PHOTO BY SARAH GAMARD/MANSHIP SCHOOL NEWS SERVICE
Louisiana House Speaker Taylor Barras, R-New Iberia, told the governor’s office that Republican lawmakers would offer cost-saving proposals on Tuesday and identify possible areas on Friday for possibly raising state revenue.
Louisiana House Speaker Taylor Barras told Gov. John Bel Edwards' office Monday that Republican lawmakers would offer several cost-saving proposals on Tuesday and identify areas for possibly raising state revenue on Friday, aides to the governor said Monday.
Proposals by the Republicans could break a stalemate with the governor and start talks that could determine whether Edwards will call a special legislative session in February to deal with the state’s looming budget shortfall.
Barras could not be reached for comment, but Richard Carbo, Edwards’ deputy chief of staff, said the speaker had told the governor’s chief of staff, Mark Cooper, about the GOP’s plans this week. Tucker Barry, the governor’s press secretary, said Edwards expects to hear from House Speaker Taylor Barras tomorrow. As far as whether a proposal appears, Barry said, “We should be hopeful.”
Few details have trickled out about what the Republicans are considering. But Carbo said he expects Tuesday's Republican proposals to include creating a government spending website for greater transparency and requiring Medicaid recipients to work and make copays for medical visits. Those are ideas the governor has indicated he is willing to consider.
Rep. Julie Stokes, R-Kenner, said she has heard several revenue-raising ideas floated among GOP legislators, including a possible two-year renewal of half of the one-cent increase that was added in 2016 to the state’s portion of the sales tax.
That increase, which brought the state’s share of the sales tax to five cents, is due to expire at the end of June. It was meant to give the Legislature time to come up with a permanent solution.
Edwards has said he would only consider extending part of the sales tax if legislators agreed to produce more permanent reforms in a special session and the sales tax extension would provide a bridge until revenue kicked in from the other changes. Otherwise, he has said, there is no guarantee long-lasting revenue measures will be implemented in the future.
State officials had estimated that the state would face a $1 billion budget shortfall after the additional penny of sales tax expired, though they now are saying that the gap might be closer to $800 million.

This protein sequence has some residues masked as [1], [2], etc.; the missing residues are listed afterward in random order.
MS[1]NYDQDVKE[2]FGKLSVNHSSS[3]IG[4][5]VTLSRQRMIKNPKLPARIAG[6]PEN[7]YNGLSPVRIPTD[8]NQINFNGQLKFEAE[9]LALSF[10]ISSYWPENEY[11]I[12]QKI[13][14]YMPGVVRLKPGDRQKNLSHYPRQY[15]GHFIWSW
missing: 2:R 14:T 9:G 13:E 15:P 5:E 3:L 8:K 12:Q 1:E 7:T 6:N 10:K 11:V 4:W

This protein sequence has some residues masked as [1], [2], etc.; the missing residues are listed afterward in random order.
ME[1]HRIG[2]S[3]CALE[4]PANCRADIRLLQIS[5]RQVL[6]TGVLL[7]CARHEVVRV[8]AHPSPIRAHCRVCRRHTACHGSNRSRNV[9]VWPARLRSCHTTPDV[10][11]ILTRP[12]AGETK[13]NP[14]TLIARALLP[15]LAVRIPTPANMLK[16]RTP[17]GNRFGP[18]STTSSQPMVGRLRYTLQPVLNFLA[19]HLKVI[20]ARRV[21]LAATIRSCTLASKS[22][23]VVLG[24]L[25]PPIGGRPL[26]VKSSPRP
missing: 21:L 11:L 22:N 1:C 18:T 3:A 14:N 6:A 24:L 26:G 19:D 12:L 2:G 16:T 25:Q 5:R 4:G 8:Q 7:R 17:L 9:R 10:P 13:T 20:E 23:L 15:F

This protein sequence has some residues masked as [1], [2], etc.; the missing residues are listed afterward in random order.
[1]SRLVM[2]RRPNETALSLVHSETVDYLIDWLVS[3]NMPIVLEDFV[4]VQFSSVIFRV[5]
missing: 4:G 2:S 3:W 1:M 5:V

Economist Steven Sheffrin, who served on the Task Force on Structural Changes in Budget and Tax Policy, said another temporary tax measure is the worst thing the Legislature could do. The task force’s 2017 recommendations formed the basis of Edwards’ revenue proposals.
“I think everyone is getting tired of this and they want to have a system that’s stable and will last a few years,” Sheffrin said. “Right now we’re in a situation where every year or so these things are changing. It’s hard to keep up with this unless you’re involved every single day and that’s not the way a tax system should be.”
Stokes said the Republicans also are talking about establishing a tax on manufacturing machinery and equipment. The GOP also would rely on the federal tax changes and improved revenue projections to fill the fiscal cliff, she said.
Louisiana is one of a few states that lets residents deduct their federal taxes on their state returns — so the recent federal tax cuts could reduce the deductions for federal taxes and increase state tax collections.
The uncertainty surrounding the amount of revenue the federal changes might produce has been a sticking point for Republicans. Rep. Jack McFarland, R-Jonesboro, said legislators on both sides of the aisle would like a better idea of the true size of the fiscal cliff when making decisions about raising revenue, but an answer may not come soon. Carbo said the Revenue Estimating Committee has signaled a number could be available in May, but nothing is confirmed.
McFarland is bringing one of the reform bills and said it would include changes to the state’s Medicaid program. McFarland said other legislators are partnering on several other reform bills that could make appearances this week.
Medicaid copay, which already is implemented in 17 states, would require an insured individual pay for a part of medical costs.
Critics say the policy hinders low-income recipients from receiving necessary medical attention, though the charges typically are modest. Proponents say this would encourage fewer doctor visits and reduce taxpayer costs.
A work requirement, which is also in place in other states, would not apply to pregnant women, people with disabilities or the elderly. Proponents say the incentive would help lift some recipients out of poverty.